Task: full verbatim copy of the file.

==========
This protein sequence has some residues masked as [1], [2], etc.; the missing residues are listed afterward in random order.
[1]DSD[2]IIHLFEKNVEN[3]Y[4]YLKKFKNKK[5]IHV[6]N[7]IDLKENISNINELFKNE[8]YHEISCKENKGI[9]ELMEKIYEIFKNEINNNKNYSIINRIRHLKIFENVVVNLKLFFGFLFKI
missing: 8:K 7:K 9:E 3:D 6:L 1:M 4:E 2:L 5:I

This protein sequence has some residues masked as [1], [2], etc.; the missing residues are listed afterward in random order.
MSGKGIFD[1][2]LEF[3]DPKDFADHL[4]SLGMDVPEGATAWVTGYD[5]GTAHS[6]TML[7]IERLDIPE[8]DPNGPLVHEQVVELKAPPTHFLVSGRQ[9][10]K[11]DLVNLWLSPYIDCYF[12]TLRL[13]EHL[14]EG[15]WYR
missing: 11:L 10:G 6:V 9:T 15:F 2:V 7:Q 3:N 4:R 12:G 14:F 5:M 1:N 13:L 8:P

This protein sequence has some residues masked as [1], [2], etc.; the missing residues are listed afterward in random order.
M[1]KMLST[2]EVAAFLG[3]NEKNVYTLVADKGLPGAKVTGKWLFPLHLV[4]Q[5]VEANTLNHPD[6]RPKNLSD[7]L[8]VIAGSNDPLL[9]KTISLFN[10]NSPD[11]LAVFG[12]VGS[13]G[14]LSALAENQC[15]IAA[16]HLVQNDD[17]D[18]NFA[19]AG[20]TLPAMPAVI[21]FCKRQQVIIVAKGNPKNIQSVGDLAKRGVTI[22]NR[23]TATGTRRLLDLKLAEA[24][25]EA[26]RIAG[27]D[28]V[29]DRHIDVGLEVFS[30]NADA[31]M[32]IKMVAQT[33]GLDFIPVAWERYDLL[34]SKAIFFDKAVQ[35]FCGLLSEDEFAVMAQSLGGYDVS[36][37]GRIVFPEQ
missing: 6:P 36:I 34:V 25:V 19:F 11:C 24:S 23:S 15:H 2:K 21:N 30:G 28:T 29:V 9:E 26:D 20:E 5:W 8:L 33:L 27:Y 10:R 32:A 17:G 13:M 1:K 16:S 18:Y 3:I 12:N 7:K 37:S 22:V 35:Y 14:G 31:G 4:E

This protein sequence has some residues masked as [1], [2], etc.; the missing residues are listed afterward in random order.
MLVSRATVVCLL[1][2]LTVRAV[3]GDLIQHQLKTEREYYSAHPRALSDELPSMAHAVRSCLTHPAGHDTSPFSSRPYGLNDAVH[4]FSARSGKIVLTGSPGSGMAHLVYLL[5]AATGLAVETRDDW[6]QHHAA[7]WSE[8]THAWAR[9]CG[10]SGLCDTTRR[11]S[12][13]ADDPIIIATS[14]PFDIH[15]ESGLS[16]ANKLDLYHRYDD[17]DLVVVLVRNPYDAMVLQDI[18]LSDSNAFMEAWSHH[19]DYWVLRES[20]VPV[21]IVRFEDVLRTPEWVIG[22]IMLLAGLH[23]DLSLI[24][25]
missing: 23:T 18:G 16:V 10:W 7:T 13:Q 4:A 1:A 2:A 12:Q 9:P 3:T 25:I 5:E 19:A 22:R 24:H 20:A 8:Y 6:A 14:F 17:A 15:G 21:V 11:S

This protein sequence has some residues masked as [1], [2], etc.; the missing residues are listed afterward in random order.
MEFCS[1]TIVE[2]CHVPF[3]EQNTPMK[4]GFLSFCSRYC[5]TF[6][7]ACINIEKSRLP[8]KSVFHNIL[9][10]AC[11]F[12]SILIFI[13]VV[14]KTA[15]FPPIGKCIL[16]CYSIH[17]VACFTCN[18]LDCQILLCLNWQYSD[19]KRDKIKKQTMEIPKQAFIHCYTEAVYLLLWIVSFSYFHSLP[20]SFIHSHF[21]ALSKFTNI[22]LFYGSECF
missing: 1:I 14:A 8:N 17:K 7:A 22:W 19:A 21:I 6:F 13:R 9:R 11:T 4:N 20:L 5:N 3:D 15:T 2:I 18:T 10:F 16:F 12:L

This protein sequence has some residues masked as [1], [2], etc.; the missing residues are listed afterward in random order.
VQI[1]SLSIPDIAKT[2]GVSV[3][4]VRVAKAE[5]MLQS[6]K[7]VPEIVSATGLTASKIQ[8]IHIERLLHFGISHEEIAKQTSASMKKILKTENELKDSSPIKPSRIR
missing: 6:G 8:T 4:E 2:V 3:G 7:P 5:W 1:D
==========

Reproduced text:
This protein sequence has some residues masked as [1], [2], etc.; the missing residues are listed afterward in random order.
[1]DSD[2]IIHLFEKNVEN[3]Y[4]YLKKFKNKK[5]IHV[6]N[7]IDLKENISNINELFKNE[8]YHEISCKENKGI[9]ELMEKIYEIFKNEINNNKNYSIINRIRHLKIFENVVVNLKLFFGFLFKI
missing: 8:K 7:K 9:E 3:D 6:L 1:M 4:E 2:L 5:I

This protein sequence has some residues masked as [1], [2], etc.; the missing residues are listed afterward in random order.
MSGKGIFD[1][2]LEF[3]DPKDFADHL[4]SLGMDVPEGATAWVTGYD[5]GTAHS[6]TML[7]IERLDIPE[8]DPNGPLVHEQVVELKAPPTHFLVSGRQ[9][10]K[11]DLVNLWLSPYIDCYF[12]TLRL[13]EHL[14]EG[15]WYR
missing: 11:L 10:G 6:V 9:T 15:F 2:V 7:Q 3:N 4:R 12:G 14:F 5:M 1:N 13:L 8:P

This protein sequence has some residues masked as [1], [2], etc.; the missing residues are listed afterward in random order.
M[1]KMLST[2]EVAAFLG[3]NEKNVYTLVADKGLPGAKVTGKWLFPLHLV[4]Q[5]VEANTLNHPD[6]RPKNLSD[7]L[8]VIAGSNDPLL[9]KTISLFN[10]NSPD[11]LAVFG[12]VGS[13]G[14]LSALAENQC[15]IAA[16]HLVQNDD[17]D[18]NFA[19]AG[20]TLPAMPAVI[21]FCKRQQVIIVAKGNPKNIQSVGDLAKRGVTI[22]NR[23]TATGTRRLLDLKLAEA[24][25]EA[26]RIAG[27]D[28]V[29]DRHIDVGLEVFS[30]NADA[31]M[32]IKMVAQT[33]GLDFIPVAWERYDLL[34]SKAIFFDKAVQ[35]FCGLLSEDEFAVMAQSLGGYDVS[36][37]GRIVFPEQ
missing: 6:P 36:I 34:V 25:V 19:F 11:C 24:S 23:S 15:H 2:K 21:N 30:G 28:T 29:V 9:E 26:D 20:E 5:W 8:L 33:L 27:Y 10:R 32:A 17:G 13:M 1:K 16:S 18:Y 3:I 12:N 7:K 37:S 22:V 35:Y 14:G 31:G 4:E

This protein sequence has some residues masked as [1], [2], etc.; the missing residues are listed afterward in random order.
MLVSRATVVCLL[1][2]LTVRAV[3]GDLIQHQLKTEREYYSAHPRALSDELPSMAHAVRSCLTHPAGHDTSPFSSRPYGLNDAVH[4]FSARSGKIVLTGSPGSGMAHLVYLL[5]AATGLAVETRDDW[6]QHHAA[7]WSE[8]THAWAR[9]CG[10]SGLCDTTRR[11]S[12][13]ADDPIIIATS[14]PFDIH[15]ESGLS[16]ANKLDLYHRYDD[17]DLVVVLVRNPYDAMVLQDI[18]LSDSNAFMEAWSHH[19]DYWVLRES[20]VPV[21]IVRFEDVLRTPEWVIG[22]IMLLAGLH[23]DLSLI[24][25]
missing: 23:T 18:G 16:V 10:W 7:T 13:Q 4:A 1:A 2:A 12:Q 9:P 3:T 25:I 5:E 19:A 22:R 24:H 20:A 8:Y 6:A 14:F 17:A 15:G 21:V 11:S

This protein sequence has some residues masked as [1], [2], etc.; the missing residues are listed afterward in random order.
MEFCS[1]TIVE[2]CHVPF[3]EQNTPMK[4]GFLSFCSRYC[5]TF[6][7]ACINIEKSRLP[8]KSVFHNIL[9][10]AC[11]F[12]SILIFI[13]VV[14]KTA[15]FPPIGKCIL[16]CYSIH[17]VACFTCN[18]LDCQILLCLNWQYSD[19]KRDKIKKQTMEIPKQAFIHCYTEAVYLLLWIVSFSYFHSLP[20]SFIHSHF[21]ALSKFTNI[22]LFYGSECF
missing: 1:I 14:A 8:N 17:K 7:A 22:W 19:A 21:I 6:F 13:R 9:R 11:T 4:N 20:L 5:N 3:D 15:T 2:I 18:T 10:F 16:F 12:L

This protein sequence has some residues masked as [1], [2], etc.; the missing residues are listed afterward in random order.
VQI[1]SLSIPDIAKT[2]GVSV[3][4]VRVAKAE[5]MLQS[6]K[7]VPEIVSATGLTASKIQ[8]IHIERLLHFGISHEEIAKQTSASMKKILKTENELKDSSPIKPSRIR
missing: 6:G 8:T 4:E 2:V 3:G 7:P 5:W 1:D